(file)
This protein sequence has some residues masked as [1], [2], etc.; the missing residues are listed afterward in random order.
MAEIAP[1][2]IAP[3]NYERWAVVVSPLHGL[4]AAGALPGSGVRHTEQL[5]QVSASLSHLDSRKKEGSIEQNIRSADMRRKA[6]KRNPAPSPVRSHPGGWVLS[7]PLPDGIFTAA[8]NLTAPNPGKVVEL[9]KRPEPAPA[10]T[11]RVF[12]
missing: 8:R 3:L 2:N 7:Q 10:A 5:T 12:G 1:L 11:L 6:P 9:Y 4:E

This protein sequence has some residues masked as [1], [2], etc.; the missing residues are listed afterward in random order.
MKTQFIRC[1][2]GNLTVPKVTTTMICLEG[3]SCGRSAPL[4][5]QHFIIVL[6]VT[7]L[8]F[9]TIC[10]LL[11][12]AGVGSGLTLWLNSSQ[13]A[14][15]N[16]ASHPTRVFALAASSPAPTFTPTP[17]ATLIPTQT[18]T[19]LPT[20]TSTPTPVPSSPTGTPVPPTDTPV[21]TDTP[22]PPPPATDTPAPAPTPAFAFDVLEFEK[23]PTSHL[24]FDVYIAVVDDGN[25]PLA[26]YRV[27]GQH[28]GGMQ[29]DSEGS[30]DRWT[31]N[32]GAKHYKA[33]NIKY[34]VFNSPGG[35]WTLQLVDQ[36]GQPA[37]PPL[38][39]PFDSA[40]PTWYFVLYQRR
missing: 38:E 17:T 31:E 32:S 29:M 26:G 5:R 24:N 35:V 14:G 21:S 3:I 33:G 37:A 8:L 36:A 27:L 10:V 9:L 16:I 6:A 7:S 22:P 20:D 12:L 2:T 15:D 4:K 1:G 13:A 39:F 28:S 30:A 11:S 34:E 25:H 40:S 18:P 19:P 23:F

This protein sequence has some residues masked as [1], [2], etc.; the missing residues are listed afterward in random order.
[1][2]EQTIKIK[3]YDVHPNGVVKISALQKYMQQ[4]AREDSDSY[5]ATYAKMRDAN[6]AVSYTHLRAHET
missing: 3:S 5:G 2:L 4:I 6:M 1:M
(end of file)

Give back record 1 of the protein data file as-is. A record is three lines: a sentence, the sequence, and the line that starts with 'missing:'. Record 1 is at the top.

This protein sequence has some residues masked as [1], [2], etc.; the missing residues are listed afterward in random order.
MAEIAP[1][2]IAP[3]NYERWAVVVSPLHGL[4]AAGALPGSGVRHTEQL[5]QVSASLSHLDSRKKEGSIEQNIRSADMRRKA[6]KRNPAPSPVRSHPGGWVLS[7]PLPDGIFTAA[8]NLTAPNPGKVVEL[9]KRPEPAPA[10]T[11]RVF[12]
missing: 8:R 3:L 2:N 7:Q 10:A 5:T 12:G 1:L 11:L 6:P 9:Y 4:E